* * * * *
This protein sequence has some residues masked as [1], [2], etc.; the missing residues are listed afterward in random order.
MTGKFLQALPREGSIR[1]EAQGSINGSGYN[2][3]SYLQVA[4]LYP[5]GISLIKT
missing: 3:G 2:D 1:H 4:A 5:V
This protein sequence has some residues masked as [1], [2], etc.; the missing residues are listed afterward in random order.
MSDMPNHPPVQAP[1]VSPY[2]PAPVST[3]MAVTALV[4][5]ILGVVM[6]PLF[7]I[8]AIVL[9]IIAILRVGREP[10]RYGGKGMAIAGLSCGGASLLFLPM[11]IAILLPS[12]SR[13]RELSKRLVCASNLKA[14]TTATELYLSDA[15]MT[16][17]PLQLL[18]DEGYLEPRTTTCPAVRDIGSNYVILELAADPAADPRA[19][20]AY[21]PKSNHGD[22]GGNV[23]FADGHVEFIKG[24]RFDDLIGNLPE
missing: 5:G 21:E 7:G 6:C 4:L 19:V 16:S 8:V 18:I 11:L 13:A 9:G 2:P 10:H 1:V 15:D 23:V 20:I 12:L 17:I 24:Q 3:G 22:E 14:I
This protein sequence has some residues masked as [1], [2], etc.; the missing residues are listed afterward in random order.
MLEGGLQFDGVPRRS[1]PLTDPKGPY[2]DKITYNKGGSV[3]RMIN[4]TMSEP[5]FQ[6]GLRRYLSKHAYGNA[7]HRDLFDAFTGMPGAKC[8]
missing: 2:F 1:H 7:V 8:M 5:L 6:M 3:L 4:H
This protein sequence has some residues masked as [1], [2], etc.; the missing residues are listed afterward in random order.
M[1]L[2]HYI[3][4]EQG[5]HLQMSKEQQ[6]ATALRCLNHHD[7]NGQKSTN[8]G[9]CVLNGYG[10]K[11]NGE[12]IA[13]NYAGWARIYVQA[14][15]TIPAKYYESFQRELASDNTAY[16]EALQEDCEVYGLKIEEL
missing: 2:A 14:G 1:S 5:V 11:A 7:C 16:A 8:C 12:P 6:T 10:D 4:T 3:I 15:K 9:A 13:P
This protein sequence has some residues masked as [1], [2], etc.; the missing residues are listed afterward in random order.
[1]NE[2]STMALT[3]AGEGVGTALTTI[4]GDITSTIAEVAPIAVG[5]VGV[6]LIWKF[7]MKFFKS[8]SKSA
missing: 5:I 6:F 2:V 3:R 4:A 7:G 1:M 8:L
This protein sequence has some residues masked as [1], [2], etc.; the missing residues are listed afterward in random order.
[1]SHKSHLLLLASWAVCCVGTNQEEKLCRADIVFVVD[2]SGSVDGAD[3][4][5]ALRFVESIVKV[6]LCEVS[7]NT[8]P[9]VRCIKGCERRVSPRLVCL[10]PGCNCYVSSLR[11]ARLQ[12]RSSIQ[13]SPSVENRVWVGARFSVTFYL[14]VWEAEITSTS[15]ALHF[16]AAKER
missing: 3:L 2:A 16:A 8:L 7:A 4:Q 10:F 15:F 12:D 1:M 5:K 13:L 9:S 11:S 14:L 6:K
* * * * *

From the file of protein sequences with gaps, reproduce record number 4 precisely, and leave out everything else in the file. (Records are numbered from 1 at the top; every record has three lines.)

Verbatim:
This protein sequence has some residues masked as [1], [2], etc.; the missing residues are listed afterward in random order.
M[1]L[2]HYI[3][4]EQG[5]HLQMSKEQQ[6]ATALRCLNHHD[7]NGQKSTN[8]G[9]CVLNGYG[10]K[11]NGE[12]IA[13]NYAGWARIYVQA[14][15]TIPAKYYESFQRELASDNTAY[16]EALQEDCEVYGLKIEEL
missing: 2:A 14:G 1:S 5:V 11:A 7:C 16:A 8:C 12:P 6:T 10:D 4:T 3:I 15:K 9:A 13:P